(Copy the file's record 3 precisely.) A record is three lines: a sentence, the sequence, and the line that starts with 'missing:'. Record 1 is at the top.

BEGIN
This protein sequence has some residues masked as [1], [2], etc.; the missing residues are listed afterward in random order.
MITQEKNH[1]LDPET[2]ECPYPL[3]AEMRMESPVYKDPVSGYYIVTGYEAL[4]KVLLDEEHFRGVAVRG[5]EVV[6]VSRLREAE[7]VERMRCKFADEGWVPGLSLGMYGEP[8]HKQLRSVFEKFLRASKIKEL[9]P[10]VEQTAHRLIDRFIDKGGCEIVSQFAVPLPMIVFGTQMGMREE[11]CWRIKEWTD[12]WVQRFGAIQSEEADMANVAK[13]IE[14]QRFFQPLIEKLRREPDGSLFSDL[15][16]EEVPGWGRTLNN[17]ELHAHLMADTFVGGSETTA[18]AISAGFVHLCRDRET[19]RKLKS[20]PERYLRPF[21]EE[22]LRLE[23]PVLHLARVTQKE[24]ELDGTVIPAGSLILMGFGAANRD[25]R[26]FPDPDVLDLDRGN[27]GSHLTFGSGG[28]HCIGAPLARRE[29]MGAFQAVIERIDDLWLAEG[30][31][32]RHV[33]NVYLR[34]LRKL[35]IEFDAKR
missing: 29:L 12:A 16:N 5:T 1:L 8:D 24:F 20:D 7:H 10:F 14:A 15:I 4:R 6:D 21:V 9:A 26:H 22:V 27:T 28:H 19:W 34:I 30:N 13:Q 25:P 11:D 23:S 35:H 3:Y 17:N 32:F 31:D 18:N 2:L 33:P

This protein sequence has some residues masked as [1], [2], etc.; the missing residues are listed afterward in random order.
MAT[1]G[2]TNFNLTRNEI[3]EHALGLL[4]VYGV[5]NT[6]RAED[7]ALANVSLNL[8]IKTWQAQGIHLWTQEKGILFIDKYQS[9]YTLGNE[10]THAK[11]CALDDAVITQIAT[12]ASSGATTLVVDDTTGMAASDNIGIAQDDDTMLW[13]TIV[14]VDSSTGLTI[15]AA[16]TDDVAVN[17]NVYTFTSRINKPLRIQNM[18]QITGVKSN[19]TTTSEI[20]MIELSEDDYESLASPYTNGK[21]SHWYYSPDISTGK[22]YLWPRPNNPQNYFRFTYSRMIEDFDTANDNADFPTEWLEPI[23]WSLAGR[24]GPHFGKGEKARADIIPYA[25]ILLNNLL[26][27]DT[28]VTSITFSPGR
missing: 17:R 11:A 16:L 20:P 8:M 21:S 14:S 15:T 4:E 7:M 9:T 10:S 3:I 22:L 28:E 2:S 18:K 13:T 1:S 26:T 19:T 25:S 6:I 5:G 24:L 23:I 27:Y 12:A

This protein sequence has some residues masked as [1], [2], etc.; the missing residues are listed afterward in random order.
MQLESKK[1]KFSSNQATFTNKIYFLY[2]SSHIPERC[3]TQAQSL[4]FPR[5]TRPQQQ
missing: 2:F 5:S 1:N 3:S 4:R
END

This protein sequence has some residues masked as [1], [2], etc.; the missing residues are listed afterward in random order.
MQLESKK[1]KFSSNQATFTNKIYFLY[2]SSHIPERC[3]TQAQSL[4]FPR[5]TRPQQQ
missing: 2:F 5:S 1:N 3:S 4:R